Changes in family structure in America have brought new challenges in caring for an elderly population.
According to the U.S. Census 12 percent of Americans are age 65 or older. Soon persons over the age of 50 will account for half of the total population in the U.S. It is estimated that 1 in 25 elderly persons is victimized annually. Two thirds of the victims of elder abuse are female.
The most common type of elder abuse is neglect and self-neglect. Leaving an elderly person to live in a situation without access to food, clothing, shelter, or medical care is abuse.
Psychological abuse such as name calling, mocking, isolating, ignoring, and threatening is the second most common type of abuse. Emotional abuse could also include humiliating, blaming, and withholding affection. Victims may be threatened with nursing home placement, withholding care abandonment, or denial of access to grandchildren.
Physical abuse is the third most common type of abuse in the elder population. In the State of Idaho any unwanted touching constitutes a battery. Abusers will sometimes threaten to break things or abuse pets. They may also increase the victim’s dependency by taking his or her glasses, walker, or teeth.
Financial or material exploitation is the fourth most common type of abuse. Economic abuse may include taking money or titles to home, car, or stocks. Misusing power of attorney or spending assets is another example of financial abuse.
Abandonment is the least common type of abuse, accounting for only three percent of the total abuse cases.
Almost half of all elder abuse is perpetrated by the victim’s children. Twenty percent of elder abuse is committed by the victim’s spouse. Other relatives and grandchildren account for sixteen percent of the abusers. The smallest but perhaps most publicized group of offenders is made up of strangers and professional care attendants.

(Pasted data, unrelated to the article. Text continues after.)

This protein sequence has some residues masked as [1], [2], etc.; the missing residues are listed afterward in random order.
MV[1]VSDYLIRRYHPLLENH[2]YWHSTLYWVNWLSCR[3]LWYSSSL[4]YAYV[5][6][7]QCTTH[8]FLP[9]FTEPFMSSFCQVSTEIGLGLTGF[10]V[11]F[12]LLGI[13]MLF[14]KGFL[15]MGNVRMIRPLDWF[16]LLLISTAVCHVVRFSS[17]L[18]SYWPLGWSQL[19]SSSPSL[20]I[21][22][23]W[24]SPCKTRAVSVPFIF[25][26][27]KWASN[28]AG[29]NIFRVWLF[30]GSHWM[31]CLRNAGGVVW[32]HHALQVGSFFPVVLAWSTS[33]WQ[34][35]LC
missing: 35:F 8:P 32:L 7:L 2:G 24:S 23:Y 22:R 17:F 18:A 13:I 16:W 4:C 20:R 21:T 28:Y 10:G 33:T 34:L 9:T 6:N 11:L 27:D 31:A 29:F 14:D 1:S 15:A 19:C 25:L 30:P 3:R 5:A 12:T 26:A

Many abusers also use drugs and alcohol or suffer from mental illness themselves. Researchers have found that one-fourth of children who abuse their parents have reported being abused by their parents as children.
- Unexplained injuries
- Frequent crying
- Inadequate food, clothing, shelter, or medical care
- Depression/ Anxiety
- Nervous Breakdowns
- Changes in Spending
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Help for Seniors
Contact the Adult Protection Hotline at 208.734.0353 or the Blaine County Senior Center 208.788.3468 during office hours. They will investigate abuse and provide options for change.
The Advocates for Survivors of Domestic Violence (208.788.6070 or 888.676.0066) provides:
- Legal help with protective orders
- Case management
- Food, Transportation
- Rent Assistance
Programs offered through the Blaine County Senior Center (208.788.3468) provide:
- Legal Assistance
- Case Management
- Chore and maintenance
- Respite for caregivers
- Nutrition education
- Medicare education, 208.736.4713
- Employment program helping low income adults 55 and older. (208.735.2026 or 208.735.2037)
- Shopping assistance
- Health promotion
- Home and telephone visits